Breaking bad… News, that is.

The other day, an interesting email came across my inbox. For privacy purposes, I’ve removed names:

Subject: [Name of Person] Resignation

To Whom It May Concern: [Name], our COO, has resigned.  Please erase her contact information. We will let you know when we have found a replacement COO.

[Name], Executive Assistant

When I read this, I cringed a bit, and one of my initial thoughts was, “Well, that didn’t end on a good note, did it? Ouch!” As it turns out, I already knew about the resignation, as the former COO was a contact of mine. I was likely on this list simply because my contact information was included in her contacts list in Outlook. However, given this insight, I knew there was more than a month to plan how to communicate her resignation to key stakeholders and the public – and in what order.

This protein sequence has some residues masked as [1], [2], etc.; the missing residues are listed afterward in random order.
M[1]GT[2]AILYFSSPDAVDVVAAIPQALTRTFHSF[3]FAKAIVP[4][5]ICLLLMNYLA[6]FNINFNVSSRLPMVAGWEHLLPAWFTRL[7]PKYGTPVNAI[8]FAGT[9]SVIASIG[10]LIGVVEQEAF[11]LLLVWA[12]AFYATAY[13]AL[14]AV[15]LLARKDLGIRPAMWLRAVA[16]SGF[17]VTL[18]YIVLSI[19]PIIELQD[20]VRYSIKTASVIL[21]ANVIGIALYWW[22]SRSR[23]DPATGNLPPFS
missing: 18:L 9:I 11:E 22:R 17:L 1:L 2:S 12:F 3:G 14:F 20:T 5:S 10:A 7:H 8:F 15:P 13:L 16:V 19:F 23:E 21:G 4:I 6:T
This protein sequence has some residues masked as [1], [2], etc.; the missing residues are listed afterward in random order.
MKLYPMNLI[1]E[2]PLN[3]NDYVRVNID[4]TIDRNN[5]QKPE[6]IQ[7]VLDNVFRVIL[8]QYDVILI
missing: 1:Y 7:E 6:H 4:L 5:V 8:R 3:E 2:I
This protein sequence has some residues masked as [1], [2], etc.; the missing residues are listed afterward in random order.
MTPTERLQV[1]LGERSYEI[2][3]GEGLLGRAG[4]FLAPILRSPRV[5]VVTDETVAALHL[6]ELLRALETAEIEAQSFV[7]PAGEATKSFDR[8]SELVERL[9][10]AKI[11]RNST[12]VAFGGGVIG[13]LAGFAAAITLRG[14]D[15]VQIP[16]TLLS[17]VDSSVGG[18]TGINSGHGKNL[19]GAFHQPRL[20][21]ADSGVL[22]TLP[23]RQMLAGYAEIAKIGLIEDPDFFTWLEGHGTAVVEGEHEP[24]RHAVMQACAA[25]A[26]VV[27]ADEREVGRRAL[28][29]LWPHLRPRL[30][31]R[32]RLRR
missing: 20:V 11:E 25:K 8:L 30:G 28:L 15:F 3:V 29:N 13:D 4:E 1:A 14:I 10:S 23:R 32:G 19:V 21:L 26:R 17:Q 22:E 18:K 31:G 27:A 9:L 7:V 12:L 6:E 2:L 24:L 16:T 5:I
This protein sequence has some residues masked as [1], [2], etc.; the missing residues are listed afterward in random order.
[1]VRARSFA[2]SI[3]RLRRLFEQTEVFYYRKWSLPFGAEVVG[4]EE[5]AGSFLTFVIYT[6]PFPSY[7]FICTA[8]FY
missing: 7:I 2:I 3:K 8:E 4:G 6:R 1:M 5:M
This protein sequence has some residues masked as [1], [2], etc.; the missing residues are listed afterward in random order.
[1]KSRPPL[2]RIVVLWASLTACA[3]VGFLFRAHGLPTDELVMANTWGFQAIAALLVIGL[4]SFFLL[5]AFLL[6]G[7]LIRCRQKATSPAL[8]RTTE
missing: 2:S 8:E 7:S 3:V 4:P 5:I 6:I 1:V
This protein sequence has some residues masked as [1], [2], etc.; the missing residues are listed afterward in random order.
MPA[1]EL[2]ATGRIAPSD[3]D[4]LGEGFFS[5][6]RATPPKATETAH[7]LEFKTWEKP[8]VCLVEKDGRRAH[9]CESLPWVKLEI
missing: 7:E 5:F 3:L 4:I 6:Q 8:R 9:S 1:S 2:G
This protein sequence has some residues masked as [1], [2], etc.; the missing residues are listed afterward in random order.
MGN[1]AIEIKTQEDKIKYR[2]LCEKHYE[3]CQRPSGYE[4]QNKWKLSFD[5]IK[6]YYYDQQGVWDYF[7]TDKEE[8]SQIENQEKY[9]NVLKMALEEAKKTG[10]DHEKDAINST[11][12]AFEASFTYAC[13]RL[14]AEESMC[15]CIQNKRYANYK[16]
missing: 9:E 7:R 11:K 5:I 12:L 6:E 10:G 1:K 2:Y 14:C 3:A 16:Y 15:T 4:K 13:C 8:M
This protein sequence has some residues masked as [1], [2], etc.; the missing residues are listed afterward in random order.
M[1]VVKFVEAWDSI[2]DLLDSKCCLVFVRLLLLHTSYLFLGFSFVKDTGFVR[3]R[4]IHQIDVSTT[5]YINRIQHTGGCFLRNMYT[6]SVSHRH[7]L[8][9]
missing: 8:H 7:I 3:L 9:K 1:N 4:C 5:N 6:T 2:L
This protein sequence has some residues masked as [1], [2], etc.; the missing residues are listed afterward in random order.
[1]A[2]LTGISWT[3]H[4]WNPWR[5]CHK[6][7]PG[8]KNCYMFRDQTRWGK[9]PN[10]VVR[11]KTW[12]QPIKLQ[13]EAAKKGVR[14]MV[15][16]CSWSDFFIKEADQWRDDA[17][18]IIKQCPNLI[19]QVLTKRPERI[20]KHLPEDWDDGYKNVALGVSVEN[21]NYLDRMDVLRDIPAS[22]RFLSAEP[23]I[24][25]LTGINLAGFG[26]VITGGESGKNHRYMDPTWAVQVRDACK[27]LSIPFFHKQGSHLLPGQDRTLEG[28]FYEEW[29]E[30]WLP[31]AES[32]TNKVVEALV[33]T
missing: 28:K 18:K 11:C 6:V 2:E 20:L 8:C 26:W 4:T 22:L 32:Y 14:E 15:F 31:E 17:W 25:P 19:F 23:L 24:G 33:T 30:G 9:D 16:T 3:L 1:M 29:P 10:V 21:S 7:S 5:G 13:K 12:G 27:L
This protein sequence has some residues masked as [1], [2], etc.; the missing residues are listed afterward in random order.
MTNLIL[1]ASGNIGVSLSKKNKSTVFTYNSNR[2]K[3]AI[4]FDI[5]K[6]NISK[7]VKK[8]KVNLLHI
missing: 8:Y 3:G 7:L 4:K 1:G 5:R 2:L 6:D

Whether intended or not, the communication that I received came across as a cold afterthought that didn’t give any insight into next steps, who to contact in the meantime should we have a need to communicate with the organization or to use as an opportunity to pull in positive information about the organization.

Whether the relationship between this person and the organization ended on a good or bad note, the image conveyed should always be positive. So, here’s my 2 cents on breaking “bad” news:

It is never desirable to lose a key team member like a COO or to have to share bad news with your stakeholders. But when it does happen, use it as an opportunity to share other great things, not just close a chapter in your HR history book.